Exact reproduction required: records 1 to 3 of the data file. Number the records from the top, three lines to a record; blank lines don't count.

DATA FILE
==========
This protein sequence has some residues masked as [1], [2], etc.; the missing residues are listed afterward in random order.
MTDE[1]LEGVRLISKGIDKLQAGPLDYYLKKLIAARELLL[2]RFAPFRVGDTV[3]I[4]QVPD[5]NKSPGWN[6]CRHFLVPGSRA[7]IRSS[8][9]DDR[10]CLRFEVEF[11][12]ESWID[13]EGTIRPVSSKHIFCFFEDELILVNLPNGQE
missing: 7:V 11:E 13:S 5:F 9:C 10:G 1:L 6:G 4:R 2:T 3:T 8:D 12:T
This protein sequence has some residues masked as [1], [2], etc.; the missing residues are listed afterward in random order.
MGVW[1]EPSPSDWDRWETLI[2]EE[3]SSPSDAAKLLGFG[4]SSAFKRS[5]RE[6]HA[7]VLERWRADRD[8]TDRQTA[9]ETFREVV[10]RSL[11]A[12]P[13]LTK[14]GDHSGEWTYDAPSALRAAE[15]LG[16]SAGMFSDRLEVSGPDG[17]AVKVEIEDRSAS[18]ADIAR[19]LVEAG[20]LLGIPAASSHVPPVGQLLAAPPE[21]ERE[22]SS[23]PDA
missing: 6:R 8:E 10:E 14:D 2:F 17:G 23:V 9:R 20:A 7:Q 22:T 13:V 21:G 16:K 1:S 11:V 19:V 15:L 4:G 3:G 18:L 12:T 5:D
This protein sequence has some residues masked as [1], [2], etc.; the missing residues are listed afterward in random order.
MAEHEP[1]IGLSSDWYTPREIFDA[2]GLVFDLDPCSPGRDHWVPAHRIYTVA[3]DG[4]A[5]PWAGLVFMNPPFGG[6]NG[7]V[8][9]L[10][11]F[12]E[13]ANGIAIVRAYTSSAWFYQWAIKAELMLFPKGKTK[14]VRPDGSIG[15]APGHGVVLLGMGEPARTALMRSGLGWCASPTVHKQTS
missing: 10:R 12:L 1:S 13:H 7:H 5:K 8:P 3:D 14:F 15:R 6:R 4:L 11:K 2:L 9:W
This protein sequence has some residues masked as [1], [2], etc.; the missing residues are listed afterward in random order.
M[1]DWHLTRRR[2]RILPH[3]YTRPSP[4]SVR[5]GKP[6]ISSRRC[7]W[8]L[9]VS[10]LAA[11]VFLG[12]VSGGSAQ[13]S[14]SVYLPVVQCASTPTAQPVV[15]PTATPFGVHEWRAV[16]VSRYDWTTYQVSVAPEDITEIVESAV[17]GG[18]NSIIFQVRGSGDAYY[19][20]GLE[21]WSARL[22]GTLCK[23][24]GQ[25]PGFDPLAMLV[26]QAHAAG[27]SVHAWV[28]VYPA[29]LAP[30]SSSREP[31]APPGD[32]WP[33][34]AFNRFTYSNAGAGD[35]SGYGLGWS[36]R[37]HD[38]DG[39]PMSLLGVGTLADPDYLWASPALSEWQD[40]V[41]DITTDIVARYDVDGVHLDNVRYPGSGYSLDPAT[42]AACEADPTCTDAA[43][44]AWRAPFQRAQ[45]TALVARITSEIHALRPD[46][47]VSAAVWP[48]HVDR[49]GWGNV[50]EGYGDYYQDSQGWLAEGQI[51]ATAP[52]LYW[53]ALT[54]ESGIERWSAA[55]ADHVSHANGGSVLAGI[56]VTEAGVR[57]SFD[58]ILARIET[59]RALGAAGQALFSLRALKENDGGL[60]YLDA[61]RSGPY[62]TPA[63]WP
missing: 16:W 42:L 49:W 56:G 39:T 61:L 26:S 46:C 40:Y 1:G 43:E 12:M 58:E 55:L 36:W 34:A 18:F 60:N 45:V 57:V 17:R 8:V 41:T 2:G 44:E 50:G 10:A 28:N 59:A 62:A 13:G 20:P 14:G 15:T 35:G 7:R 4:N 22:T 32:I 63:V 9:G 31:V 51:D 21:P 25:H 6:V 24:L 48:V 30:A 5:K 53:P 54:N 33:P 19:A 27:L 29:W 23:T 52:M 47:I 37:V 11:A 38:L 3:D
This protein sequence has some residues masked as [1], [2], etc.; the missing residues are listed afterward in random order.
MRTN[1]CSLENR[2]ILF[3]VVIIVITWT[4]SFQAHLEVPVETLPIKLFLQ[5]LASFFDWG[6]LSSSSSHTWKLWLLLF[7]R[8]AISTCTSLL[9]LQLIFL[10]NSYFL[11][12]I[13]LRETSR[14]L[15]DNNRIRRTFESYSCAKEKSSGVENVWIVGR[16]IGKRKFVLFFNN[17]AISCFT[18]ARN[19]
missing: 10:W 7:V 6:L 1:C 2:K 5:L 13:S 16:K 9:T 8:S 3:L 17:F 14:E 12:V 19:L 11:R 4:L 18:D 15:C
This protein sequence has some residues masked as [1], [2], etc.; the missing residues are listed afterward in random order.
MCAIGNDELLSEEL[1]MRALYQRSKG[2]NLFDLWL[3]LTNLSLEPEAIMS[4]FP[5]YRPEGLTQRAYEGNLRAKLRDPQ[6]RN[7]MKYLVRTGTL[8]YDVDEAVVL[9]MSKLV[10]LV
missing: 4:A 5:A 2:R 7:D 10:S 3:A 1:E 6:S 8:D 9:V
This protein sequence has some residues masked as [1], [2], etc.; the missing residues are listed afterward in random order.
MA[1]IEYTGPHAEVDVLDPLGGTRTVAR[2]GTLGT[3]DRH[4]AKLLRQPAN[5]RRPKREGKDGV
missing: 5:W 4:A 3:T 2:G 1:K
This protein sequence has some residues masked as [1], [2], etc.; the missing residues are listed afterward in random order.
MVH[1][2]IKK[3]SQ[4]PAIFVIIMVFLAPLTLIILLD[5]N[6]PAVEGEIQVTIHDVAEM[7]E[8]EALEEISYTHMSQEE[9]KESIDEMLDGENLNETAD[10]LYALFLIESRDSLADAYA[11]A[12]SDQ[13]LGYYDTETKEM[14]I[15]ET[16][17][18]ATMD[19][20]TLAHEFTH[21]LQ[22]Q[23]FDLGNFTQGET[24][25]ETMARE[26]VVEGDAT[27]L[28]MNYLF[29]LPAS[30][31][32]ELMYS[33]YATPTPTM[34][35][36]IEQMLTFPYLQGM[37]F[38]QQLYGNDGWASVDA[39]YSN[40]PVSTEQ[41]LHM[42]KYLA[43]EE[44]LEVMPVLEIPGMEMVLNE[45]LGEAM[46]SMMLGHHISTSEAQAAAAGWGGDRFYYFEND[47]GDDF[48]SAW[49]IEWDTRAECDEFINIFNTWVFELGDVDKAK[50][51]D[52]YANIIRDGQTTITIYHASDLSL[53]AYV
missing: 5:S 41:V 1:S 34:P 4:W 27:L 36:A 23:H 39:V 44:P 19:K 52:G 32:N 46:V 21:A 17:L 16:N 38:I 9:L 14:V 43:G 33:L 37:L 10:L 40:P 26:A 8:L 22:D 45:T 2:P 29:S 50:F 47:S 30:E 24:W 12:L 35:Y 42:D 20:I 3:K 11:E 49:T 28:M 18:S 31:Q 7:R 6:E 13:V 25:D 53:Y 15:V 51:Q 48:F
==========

This protein sequence has some residues masked as [1], [2], etc.; the missing residues are listed afterward in random order.
MTDE[1]LEGVRLISKGIDKLQAGPLDYYLKKLIAARELLL[2]RFAPFRVGDTV[3]I[4]QVPD[5]NKSPGWN[6]CRHFLVPGSRA[7]IRSS[8][9]DDR[10]CLRFEVEF[11][12]ESWID[13]EGTIRPVSSKHIFCFFEDELILVNLPNGQE
missing: 7:V 11:E 13:S 5:F 9:C 10:G 1:L 6:G 4:R 2:T 3:T 8:D 12:T
This protein sequence has some residues masked as [1], [2], etc.; the missing residues are listed afterward in random order.
MGVW[1]EPSPSDWDRWETLI[2]EE[3]SSPSDAAKLLGFG[4]SSAFKRS[5]RE[6]HA[7]VLERWRADRD[8]TDRQTA[9]ETFREVV[10]RSL[11]A[12]P[13]LTK[14]GDHSGEWTYDAPSALRAAE[15]LG[16]SAGMFSDRLEVSGPDG[17]AVKVEIEDRSAS[18]ADIAR[19]LVEAG[20]LLGIPAASSHVPPVGQLLAAPPE[21]ERE[22]SS[23]PDA
missing: 6:R 8:E 10:E 14:D 2:F 17:G 23:V 9:R 20:A 7:Q 22:T 13:V 21:G 16:K 1:S 11:V 19:V 15:L 4:G 3:G 18:L 12:T 5:D
This protein sequence has some residues masked as [1], [2], etc.; the missing residues are listed afterward in random order.
MAEHEP[1]IGLSSDWYTPREIFDA[2]GLVFDLDPCSPGRDHWVPAHRIYTVA[3]DG[4]A[5]PWAGLVFMNPPFGG[6]NG[7]V[8][9]L[10][11]F[12]E[13]ANGIAIVRAYTSSAWFYQWAIKAELMLFPKGKTK[14]VRPDGSIG[15]APGHGVVLLGMGEPARTALMRSGLGWCASPTVHKQTS
missing: 10:R 12:L 1:S 13:H 7:H 5:K 8:P 3:D 14:F 15:R 6:R 4:L 11:K 2:L 9:W